The Balonne Shire Council has warned river water will dry up if residents continue to use water at their current rate.
The Balonne Shire Council has warned river water will dry up if residents continue to use water at their current rate.

Mayor warns river could run dry within 3 months

THE Balonne River is expected to run dry within three months if residents continue to ignore stringent water restrictions.

The Balonne Shire Council has issued a dire warning to residents on Friday after introducing two new restriction levels to the St George Water Restriction Policy in a desperate attempt to manage the dwindling water supply.

Currently the Balonne River has only 375 megalitres left in the river, however that allocation is sustaining losses due to evaporation, seepage, and high usage rates.

According to Balonne Shire mayor Richard Marsh, the response to recently introduced level 4 restrictions has not reduced river water usage, suggesting some residents are illegally watering their gardens.

“Level four restrictions should have reduced consumption to the targeted 50 megalitres a month, however 90 ML is still being used, indicating some people in town weren’t doing the right thing.,” he said.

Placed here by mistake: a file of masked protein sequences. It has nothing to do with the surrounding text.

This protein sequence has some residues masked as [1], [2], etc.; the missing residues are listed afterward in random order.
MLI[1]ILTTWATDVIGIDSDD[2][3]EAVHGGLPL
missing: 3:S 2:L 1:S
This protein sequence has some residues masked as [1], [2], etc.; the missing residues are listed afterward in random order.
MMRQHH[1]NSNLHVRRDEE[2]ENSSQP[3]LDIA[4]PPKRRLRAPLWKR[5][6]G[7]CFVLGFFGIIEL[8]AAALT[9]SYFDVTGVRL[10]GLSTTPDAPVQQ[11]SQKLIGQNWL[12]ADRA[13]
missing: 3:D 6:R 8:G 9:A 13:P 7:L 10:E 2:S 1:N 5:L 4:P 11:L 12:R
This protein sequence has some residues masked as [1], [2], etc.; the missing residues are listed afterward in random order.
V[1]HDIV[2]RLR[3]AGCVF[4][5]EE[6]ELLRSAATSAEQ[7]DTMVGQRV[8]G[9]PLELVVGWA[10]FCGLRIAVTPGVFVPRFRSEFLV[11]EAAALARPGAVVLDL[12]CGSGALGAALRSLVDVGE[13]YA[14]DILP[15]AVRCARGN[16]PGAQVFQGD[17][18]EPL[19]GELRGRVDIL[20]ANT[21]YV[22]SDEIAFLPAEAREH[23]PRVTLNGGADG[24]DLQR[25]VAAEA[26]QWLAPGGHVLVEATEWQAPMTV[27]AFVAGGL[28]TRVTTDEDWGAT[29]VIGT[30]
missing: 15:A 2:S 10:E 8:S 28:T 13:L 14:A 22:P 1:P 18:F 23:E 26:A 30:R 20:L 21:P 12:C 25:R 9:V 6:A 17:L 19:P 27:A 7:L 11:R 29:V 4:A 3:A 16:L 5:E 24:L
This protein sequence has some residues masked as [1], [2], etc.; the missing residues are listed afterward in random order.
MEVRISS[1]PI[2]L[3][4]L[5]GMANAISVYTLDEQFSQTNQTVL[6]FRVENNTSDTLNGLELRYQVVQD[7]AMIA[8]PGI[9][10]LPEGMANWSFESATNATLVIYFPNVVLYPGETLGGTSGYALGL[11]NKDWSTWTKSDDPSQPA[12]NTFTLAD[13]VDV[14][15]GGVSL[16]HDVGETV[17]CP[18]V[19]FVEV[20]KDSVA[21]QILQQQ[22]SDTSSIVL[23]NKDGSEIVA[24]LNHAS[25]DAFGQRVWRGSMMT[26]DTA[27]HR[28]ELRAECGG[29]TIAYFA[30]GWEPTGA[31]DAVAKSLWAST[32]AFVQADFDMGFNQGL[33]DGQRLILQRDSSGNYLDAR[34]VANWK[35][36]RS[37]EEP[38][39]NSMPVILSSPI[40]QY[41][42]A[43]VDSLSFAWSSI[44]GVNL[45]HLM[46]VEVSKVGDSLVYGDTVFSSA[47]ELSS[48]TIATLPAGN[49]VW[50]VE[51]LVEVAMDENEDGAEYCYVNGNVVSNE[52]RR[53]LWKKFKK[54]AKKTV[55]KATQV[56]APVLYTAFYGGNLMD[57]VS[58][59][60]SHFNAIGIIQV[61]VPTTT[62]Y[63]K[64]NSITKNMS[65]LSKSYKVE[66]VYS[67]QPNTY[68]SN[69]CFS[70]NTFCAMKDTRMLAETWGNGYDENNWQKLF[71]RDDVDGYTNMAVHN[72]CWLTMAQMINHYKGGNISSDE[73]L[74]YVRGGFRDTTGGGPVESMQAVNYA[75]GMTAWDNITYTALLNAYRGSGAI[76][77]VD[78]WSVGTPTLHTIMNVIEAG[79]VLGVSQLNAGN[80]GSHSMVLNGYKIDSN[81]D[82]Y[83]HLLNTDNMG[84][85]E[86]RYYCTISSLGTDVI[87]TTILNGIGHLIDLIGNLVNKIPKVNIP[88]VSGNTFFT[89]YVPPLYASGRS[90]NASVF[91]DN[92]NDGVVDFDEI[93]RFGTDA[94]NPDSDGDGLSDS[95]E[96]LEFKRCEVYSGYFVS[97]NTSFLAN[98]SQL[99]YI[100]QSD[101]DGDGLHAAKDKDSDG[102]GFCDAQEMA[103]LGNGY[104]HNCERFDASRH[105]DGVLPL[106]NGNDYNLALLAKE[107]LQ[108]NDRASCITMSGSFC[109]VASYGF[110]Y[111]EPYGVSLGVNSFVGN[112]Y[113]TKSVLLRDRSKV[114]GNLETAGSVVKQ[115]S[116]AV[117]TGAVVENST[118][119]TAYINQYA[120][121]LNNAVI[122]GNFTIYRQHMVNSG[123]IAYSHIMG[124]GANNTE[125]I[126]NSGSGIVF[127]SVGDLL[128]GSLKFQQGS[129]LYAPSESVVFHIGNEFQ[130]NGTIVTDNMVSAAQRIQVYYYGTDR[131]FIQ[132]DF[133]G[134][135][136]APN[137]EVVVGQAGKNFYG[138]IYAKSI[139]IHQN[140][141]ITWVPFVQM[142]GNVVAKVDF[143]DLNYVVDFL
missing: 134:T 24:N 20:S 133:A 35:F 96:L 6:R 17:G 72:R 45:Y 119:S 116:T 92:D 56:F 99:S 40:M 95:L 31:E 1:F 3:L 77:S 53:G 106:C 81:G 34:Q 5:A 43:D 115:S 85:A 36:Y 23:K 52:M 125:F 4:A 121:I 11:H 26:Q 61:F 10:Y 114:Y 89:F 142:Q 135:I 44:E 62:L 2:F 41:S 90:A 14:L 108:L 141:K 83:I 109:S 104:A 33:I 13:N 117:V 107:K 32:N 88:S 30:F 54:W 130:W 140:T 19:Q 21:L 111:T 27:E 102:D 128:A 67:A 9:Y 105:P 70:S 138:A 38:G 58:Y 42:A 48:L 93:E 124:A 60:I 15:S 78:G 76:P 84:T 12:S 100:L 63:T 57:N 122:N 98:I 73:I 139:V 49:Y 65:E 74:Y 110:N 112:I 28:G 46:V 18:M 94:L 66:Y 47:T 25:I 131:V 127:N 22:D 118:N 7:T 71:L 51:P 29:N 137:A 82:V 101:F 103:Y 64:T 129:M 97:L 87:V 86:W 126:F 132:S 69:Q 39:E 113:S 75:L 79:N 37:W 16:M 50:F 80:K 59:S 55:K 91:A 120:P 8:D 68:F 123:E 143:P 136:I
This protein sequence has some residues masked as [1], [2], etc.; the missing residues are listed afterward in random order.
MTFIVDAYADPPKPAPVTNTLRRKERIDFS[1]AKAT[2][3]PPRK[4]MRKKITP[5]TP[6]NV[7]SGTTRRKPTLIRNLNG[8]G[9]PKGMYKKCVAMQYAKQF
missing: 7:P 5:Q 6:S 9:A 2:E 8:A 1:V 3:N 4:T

“We understand how upsetting it is for people to lose parts of their gardens, but it’s very disappointing to hear people talking about how to beat restrictions.

“This is the time for everyone to work together to preserve and conserve our river water, as without a major inflow the situation is only going to get worse.”

The new level 5 water restrictions will be triggered when the remaining river allocation drops between 350 and 250 ML, with a target usage of 33 ML a month.

Level 5 restrictions would see outside watering reduced to three days a week between 6 and 8pm.

Level 6 water restrictions will be enforced when the river allocation drops to less than 250ML, and would see a total ban of external water use.

“Council is encouraging residents to start understanding their usage by undertaking their own water meter readings,” Cr Marsh said.

“Simply take a reading at two points in time, and the difference between the readings is your water usage for that period.

“People need to understand that While the measures we are taking may seem like the end of the world, other communities are on harsher restrictions and have been for some time.

“We are all in the middle of the biggest natural disaster we’ve ever seen and St George is actually in the enviable position of having a good supply of bore water for household.”


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